According to NFIB’s latest Jobs Report, June saw a dip in hiring and employment for small business owners, a likely response to inaction in Congress and the shortage of qualified workers.
June signaled a notable decline in hiring and employment for small businesses, according to the monthly NFIB Jobs Report released last week. The downturn is projected to be a response to uncertainty in Congress as well as the shortage of qualified workers.
“After last month’s surge in jobs activity, small business owners seem to be in a holding pattern while they wait to see what Congress will do with taxes and healthcare,” said NFIB President and CEO Juanita Duggan.
The amount of small businesses reducing employment rose by two points to 11 percent. Down by five points from last month, 10 percent of small business owners responded that they increased employment. Also down five points, 44 percent of owners reported hiring or attempting to hire last month.
A majority of small business owners, 85 percent, identified little to no qualified workers, and 15 percent reported the lack of qualified workers as their top concern.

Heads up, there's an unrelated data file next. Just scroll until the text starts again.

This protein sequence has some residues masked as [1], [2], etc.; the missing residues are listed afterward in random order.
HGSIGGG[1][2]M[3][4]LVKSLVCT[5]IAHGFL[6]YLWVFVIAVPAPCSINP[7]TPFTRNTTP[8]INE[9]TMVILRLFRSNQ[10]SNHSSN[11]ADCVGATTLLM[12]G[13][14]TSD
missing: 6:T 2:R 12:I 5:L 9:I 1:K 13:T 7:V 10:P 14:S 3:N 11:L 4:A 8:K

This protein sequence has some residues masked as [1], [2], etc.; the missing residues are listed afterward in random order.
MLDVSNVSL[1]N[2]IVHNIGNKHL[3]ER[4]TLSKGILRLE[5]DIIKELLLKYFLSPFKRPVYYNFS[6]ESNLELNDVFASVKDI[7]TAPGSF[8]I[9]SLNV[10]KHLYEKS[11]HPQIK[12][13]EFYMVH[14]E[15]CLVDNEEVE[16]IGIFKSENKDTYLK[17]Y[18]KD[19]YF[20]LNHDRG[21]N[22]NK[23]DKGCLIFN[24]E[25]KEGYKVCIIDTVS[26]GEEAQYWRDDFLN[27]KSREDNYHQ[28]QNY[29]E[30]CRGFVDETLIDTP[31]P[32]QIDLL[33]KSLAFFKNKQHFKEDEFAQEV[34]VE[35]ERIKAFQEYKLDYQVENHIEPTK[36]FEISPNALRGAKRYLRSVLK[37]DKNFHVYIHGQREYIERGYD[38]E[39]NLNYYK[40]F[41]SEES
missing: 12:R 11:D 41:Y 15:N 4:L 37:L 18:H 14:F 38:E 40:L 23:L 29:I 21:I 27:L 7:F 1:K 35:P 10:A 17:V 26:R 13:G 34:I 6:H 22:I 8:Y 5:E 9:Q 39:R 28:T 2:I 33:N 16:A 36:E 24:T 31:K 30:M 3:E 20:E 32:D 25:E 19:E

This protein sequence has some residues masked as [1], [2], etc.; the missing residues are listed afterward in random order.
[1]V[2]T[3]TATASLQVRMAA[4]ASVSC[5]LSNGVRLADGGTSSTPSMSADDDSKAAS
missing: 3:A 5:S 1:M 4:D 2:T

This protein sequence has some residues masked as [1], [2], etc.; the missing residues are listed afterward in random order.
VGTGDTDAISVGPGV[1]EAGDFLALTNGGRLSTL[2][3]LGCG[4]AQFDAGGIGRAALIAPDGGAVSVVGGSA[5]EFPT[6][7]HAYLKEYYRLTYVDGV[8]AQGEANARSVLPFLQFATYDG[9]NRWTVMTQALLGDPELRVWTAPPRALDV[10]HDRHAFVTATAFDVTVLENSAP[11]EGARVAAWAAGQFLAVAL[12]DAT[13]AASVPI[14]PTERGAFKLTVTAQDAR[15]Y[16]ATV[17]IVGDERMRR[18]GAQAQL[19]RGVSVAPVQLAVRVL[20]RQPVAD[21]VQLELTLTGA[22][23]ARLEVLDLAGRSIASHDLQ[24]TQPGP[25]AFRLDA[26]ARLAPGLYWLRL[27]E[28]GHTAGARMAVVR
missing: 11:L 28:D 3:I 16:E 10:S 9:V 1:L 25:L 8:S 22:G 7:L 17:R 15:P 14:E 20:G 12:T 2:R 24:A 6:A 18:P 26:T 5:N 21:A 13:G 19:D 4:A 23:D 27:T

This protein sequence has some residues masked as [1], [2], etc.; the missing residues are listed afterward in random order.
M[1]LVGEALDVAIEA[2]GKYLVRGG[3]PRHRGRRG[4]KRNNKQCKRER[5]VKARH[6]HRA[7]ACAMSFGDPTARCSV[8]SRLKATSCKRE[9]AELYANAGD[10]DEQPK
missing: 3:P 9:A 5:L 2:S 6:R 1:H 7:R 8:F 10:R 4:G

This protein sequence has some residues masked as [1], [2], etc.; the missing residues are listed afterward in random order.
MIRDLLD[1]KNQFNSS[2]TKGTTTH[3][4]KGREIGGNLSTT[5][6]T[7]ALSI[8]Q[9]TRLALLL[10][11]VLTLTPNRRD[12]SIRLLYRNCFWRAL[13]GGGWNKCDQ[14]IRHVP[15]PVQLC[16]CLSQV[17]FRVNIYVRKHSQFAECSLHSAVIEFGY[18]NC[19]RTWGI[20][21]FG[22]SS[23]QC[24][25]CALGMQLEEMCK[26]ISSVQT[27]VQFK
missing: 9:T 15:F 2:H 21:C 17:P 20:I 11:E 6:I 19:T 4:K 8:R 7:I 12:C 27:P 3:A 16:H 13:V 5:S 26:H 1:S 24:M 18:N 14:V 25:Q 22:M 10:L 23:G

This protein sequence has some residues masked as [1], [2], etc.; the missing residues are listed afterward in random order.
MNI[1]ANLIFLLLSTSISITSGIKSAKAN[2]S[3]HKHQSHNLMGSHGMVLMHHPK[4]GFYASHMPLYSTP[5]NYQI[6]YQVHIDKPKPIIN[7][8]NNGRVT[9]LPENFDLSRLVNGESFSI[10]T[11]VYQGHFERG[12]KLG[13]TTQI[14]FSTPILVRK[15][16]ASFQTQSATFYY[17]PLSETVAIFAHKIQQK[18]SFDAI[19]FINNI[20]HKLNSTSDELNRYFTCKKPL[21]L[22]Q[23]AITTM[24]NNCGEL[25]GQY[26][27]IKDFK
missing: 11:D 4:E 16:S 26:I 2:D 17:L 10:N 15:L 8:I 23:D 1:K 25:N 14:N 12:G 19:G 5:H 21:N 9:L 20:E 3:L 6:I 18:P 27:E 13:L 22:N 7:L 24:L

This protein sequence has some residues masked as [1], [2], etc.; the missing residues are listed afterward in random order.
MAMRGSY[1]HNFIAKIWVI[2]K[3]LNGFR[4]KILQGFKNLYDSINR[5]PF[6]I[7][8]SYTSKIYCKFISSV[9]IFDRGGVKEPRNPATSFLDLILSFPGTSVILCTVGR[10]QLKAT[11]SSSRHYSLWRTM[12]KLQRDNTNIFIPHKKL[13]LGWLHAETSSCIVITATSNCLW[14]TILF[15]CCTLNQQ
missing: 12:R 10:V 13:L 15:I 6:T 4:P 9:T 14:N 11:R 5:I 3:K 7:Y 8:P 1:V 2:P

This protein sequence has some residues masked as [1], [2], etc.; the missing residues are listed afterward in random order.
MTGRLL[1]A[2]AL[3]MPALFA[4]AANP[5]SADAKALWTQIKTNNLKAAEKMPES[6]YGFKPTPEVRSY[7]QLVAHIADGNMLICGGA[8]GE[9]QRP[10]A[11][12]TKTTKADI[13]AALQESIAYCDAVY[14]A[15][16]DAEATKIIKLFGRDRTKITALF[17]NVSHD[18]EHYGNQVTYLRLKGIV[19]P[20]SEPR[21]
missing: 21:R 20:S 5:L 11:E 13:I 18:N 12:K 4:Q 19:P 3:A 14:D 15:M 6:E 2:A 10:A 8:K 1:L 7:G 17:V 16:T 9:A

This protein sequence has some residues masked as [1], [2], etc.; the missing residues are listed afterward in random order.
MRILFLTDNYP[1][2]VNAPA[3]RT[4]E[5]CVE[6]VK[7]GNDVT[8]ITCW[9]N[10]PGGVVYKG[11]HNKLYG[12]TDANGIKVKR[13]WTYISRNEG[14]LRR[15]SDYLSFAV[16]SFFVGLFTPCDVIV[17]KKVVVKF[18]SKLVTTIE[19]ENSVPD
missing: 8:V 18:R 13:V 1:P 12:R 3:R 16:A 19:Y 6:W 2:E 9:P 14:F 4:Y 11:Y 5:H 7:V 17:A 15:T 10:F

Overall, the U.S. economy added 222,000 jobs in June, which signaled that the labor market was regaining momentum, according to Investor’s Business Daily. The unemployment rate was only slightly higher, at 4.4 percent, than its historic 16-year low last month, a result of more people joining the workforce. However, wage growth slowed, with hourly wages rising by only .2 percent, which was under the projected .3 percent.
Small businesses serve as a pulse on the U.S. economy and this month’s NFIB Jobs Report findings should not be ignored.
“Hiring activity remains strong by historical standards, but the drop in June was unmistakable,” said NFIB Chief Economist Bill Dunkelberg. “Whether this is the start of a negative trend or a one-month blip is something we’ll have to keep an eye on.”